The European Commission’s new ‘Green-Deal Industrial Plan’ is focussed squarely on driving decarbonisation through supporting EU climate-tech companies. But of course the urgency of the measures comes from the need to keep EU companies competitive after the US Inflation Reduction Act (IRA) lubricates the market with support, subsidies and tax-breaks.
“The stakes are high and the challenges complex – but there is a once in a generation opportunity to use this imperative to act as a catalyst to invest in the clean energy economy and industry of the net-zero age.” explains the memo from the EU Commission.
The memo recognises the work being done by ‘partner’ countries in seizing the net zero industrial opportunity. The US IRA will mobilisse over $US 360 billion, Japan’s green transformation plans aim to raise up to $JPY20 trillion, and India has the Production Linked Incentive Scheme to boost solar photovoltaics and batteries industries.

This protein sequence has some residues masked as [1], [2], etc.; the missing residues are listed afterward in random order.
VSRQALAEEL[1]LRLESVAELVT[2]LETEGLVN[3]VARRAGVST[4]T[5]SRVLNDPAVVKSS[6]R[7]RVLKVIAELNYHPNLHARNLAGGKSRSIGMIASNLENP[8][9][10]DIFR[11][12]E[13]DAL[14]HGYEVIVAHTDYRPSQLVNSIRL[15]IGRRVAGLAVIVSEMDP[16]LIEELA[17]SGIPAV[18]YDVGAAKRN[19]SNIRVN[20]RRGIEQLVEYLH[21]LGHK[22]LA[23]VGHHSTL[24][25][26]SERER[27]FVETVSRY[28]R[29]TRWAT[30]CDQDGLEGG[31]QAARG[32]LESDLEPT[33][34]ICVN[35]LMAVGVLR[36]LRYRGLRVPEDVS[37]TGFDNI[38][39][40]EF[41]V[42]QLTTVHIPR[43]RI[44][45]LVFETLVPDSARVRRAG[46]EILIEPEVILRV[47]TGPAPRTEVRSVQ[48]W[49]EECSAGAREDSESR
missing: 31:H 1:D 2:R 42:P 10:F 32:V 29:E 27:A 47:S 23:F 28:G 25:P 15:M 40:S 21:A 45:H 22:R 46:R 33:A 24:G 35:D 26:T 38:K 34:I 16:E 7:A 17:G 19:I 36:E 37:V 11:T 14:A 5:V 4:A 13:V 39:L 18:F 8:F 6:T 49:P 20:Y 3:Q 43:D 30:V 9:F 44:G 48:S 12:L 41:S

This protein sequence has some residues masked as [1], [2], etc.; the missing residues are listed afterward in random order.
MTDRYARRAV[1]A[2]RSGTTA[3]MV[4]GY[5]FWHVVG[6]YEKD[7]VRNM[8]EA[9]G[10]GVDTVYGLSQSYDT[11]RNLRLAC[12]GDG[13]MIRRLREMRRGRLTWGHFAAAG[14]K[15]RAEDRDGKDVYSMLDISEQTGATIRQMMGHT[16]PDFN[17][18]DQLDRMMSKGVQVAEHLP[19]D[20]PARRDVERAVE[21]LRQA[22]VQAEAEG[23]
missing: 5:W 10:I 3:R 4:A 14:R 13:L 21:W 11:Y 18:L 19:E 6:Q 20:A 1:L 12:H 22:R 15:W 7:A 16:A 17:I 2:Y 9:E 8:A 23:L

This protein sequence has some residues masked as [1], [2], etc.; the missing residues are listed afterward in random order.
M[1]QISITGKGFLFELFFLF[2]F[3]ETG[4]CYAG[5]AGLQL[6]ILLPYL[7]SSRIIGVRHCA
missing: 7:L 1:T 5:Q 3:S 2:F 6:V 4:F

It cites the risk that many of these subsidies are not ‘fair’ on global trade grounds, with Chinese subsidies said to be twice as high as those in the EU (when adjusted for GDP). The result being that China dominates production in sectors like solar power and photovoltaics.
“The EU industry’s market shares are under strong pressure, to a great extent because subsidies abroad are unleveling the playing field. This calls for access to funding for net-zero
industry to be extended and accelerated.”
The Commission recommends a suite of tax breaks for climate tech investments aligned with new net zero benchmarks for 2030. It also argues for state aid rules being temporarily adjusted in supporting renewable energy deployments.
The impact of Russia’s invasion of Ukraine should not be discounted. The EU has achieved a remarkable pivot away from its dependence on Russian fossil fuels. A major industrial revolution is required if this new-found energy independence is to be maintained.